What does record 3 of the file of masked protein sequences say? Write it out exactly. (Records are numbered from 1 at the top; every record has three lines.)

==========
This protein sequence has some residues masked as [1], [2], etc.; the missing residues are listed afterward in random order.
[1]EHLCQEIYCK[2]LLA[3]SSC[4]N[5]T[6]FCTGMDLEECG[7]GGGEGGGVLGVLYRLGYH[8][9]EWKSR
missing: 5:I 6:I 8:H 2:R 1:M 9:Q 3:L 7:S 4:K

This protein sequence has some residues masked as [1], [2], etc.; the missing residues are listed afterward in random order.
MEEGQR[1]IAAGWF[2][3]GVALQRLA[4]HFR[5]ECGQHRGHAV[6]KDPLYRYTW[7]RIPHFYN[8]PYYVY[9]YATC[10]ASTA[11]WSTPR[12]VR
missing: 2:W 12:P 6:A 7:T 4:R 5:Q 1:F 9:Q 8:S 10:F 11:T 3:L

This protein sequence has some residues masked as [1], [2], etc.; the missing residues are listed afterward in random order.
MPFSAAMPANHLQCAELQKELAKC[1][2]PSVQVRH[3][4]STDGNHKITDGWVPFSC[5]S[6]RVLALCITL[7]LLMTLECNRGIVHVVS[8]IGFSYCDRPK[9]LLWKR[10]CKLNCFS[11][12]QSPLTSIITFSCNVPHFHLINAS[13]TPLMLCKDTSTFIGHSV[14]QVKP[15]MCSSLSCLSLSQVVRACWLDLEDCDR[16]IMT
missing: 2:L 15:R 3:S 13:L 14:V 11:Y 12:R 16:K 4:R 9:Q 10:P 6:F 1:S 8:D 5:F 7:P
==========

This protein sequence has some residues masked as [1], [2], etc.; the missing residues are listed afterward in random order.
MPFSAAMPANHLQCAELQKELAKC[1][2]PSVQVRH[3][4]STDGNHKITDGWVPFSC[5]S[6]RVLALCITL[7]LLMTLECNRGIVHVVS[8]IGFSYCDRPK[9]LLWKR[10]CKLNCFS[11][12]QSPLTSIITFSCNVPHFHLINAS[13]TPLMLCKDTSTFIGHSV[14]QVKP[15]MCSSLSCLSLSQVVRACWLDLEDCDR[16]IMT
missing: 2:L 15:R 3:S 13:L 14:V 11:Y 12:R 16:K 4:R 9:Q 10:P 6:F 1:S 8:D 5:F 7:P